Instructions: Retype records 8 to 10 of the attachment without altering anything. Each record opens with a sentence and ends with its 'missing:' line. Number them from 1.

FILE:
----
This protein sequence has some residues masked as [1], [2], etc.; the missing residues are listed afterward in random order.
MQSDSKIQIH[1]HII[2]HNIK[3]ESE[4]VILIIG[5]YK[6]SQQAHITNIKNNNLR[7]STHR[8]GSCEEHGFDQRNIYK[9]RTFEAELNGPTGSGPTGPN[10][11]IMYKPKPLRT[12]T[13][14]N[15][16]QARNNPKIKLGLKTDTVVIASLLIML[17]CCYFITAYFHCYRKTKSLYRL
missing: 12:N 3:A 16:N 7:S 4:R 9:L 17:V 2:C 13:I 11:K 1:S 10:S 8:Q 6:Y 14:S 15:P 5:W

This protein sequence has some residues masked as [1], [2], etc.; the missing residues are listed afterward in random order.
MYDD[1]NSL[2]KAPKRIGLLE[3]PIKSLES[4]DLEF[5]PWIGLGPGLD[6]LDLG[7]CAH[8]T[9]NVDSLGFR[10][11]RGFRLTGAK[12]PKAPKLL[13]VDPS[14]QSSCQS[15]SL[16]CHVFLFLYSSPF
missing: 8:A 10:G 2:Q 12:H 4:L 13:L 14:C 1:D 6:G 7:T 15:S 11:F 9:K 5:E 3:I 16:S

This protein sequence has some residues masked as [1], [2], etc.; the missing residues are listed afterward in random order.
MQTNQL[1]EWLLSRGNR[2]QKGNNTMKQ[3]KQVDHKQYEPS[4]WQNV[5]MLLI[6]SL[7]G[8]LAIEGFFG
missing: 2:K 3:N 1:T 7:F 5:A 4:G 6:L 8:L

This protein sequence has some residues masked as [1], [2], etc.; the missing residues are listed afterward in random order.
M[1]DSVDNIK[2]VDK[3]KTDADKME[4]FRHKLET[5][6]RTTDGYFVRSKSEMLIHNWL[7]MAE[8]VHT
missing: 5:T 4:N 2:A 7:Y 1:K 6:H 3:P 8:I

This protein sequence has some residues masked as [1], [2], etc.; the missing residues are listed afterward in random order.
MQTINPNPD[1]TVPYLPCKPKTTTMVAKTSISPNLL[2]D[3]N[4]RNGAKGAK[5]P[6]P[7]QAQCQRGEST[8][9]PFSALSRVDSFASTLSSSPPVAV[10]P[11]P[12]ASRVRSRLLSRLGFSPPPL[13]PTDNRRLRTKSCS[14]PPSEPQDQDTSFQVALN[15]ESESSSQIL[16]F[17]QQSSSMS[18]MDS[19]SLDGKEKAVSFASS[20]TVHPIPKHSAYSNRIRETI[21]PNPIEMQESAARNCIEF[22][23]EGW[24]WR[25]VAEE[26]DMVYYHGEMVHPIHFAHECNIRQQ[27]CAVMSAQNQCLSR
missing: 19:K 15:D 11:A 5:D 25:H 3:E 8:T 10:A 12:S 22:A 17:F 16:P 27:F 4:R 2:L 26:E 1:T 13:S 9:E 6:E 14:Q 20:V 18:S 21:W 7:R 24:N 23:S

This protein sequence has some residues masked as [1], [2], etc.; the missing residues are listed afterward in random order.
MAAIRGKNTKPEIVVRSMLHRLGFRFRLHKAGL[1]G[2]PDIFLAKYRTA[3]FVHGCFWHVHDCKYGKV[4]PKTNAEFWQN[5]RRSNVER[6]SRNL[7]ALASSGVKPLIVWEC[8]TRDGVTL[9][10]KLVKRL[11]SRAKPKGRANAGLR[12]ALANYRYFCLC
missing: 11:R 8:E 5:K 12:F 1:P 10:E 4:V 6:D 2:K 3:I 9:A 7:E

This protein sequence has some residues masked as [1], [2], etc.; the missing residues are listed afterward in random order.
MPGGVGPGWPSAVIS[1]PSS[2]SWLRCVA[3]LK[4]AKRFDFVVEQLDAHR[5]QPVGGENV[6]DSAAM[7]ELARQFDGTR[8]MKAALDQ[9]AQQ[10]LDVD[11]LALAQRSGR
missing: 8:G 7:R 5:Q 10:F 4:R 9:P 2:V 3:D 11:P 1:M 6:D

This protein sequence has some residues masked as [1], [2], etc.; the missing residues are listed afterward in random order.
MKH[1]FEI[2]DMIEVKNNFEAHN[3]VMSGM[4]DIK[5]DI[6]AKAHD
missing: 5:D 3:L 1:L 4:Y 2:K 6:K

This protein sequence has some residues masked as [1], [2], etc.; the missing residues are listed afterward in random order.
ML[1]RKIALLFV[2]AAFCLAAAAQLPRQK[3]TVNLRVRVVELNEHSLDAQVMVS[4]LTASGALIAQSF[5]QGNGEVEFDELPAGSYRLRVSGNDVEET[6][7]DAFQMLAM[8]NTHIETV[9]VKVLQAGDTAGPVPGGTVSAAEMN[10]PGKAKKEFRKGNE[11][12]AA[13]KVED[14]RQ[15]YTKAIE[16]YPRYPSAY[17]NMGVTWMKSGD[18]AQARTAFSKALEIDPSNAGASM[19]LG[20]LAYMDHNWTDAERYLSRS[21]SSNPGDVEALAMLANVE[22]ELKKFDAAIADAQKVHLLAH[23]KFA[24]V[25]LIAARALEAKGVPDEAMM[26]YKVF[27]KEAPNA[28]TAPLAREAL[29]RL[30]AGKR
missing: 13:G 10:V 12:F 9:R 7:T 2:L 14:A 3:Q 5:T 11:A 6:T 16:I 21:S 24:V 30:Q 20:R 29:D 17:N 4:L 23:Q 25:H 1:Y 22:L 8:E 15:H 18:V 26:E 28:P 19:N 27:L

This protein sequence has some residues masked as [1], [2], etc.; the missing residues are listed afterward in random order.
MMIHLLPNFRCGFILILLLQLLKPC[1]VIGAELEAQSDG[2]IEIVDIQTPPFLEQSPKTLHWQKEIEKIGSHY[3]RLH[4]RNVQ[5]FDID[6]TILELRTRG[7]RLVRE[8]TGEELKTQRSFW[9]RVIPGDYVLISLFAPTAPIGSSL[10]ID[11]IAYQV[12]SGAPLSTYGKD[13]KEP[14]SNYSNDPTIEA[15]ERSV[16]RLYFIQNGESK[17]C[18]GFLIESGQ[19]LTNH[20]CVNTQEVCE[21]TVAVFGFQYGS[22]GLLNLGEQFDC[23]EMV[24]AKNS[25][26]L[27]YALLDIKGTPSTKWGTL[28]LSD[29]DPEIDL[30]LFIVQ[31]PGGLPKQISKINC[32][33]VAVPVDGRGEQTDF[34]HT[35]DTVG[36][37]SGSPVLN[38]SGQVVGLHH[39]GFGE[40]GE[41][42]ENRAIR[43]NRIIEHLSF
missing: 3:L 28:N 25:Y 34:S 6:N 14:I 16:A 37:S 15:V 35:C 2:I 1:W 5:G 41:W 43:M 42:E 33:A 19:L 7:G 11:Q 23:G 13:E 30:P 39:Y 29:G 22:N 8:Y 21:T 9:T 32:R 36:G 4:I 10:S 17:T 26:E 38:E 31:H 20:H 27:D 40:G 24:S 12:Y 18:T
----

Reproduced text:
This protein sequence has some residues masked as [1], [2], etc.; the missing residues are listed afterward in random order.
MKH[1]FEI[2]DMIEVKNNFEAHN[3]VMSGM[4]DIK[5]DI[6]AKAHD
missing: 5:D 3:L 1:L 4:Y 2:K 6:K

This protein sequence has some residues masked as [1], [2], etc.; the missing residues are listed afterward in random order.
ML[1]RKIALLFV[2]AAFCLAAAAQLPRQK[3]TVNLRVRVVELNEHSLDAQVMVS[4]LTASGALIAQSF[5]QGNGEVEFDELPAGSYRLRVSGNDVEET[6][7]DAFQMLAM[8]NTHIETV[9]VKVLQAGDTAGPVPGGTVSAAEMN[10]PGKAKKEFRKGNE[11][12]AA[13]KVED[14]RQ[15]YTKAIE[16]YPRYPSAY[17]NMGVTWMKSGD[18]AQARTAFSKALEIDPSNAGASM[19]LG[20]LAYMDHNWTDAERYLSRS[21]SSNPGDVEALAMLANVE[22]ELKKFDAAIADAQKVHLLAH[23]KFA[24]V[25]LIAARALEAKGVPDEAMM[26]YKVF[27]KEAPNA[28]TAPLAREAL[29]RL[30]AGKR
missing: 13:G 10:V 12:F 9:R 7:T 2:L 14:A 3:Q 5:T 11:A 6:T 16:I 21:S 24:V 30:Q 20:R 29:D 17:N 4:L 23:Q 25:H 1:Y 22:L 8:E 15:H 18:V 26:E 28:P 19:N 27:L

This protein sequence has some residues masked as [1], [2], etc.; the missing residues are listed afterward in random order.
MMIHLLPNFRCGFILILLLQLLKPC[1]VIGAELEAQSDG[2]IEIVDIQTPPFLEQSPKTLHWQKEIEKIGSHY[3]RLH[4]RNVQ[5]FDID[6]TILELRTRG[7]RLVRE[8]TGEELKTQRSFW[9]RVIPGDYVLISLFAPTAPIGSSL[10]ID[11]IAYQV[12]SGAPLSTYGKD[13]KEP[14]SNYSNDPTIEA[15]ERSV[16]RLYFIQNGESK[17]C[18]GFLIESGQ[19]LTNH[20]CVNTQEVCE[21]TVAVFGFQYGS[22]GLLNLGEQFDC[23]EMV[24]AKNS[25][26]L[27]YALLDIKGTPSTKWGTL[28]LSD[29]DPEIDL[30]LFIVQ[31]PGGLPKQISKINC[32][33]VAVPVDGRGEQTDF[34]HT[35]DTVG[36][37]SGSPVLN[38]SGQVVGLHH[39]GFGE[40]GE[41][42]ENRAIR[43]NRIIEHLSF
missing: 3:L 28:N 25:Y 34:S 6:N 14:I 16:A 37:S 15:V 35:C 2:I 1:W 5:G 41:W 43:M 42:E 33:A 19:L 7:G 11:Q 23:G 13:E 30:P 39:Y 29:G 22:N 8:Y 21:T 9:T 32:R 36:G 4:I 10:S 17:T 26:E 38:E 31:H 20:H 27:D 40:G 24:S 12:Y 18:T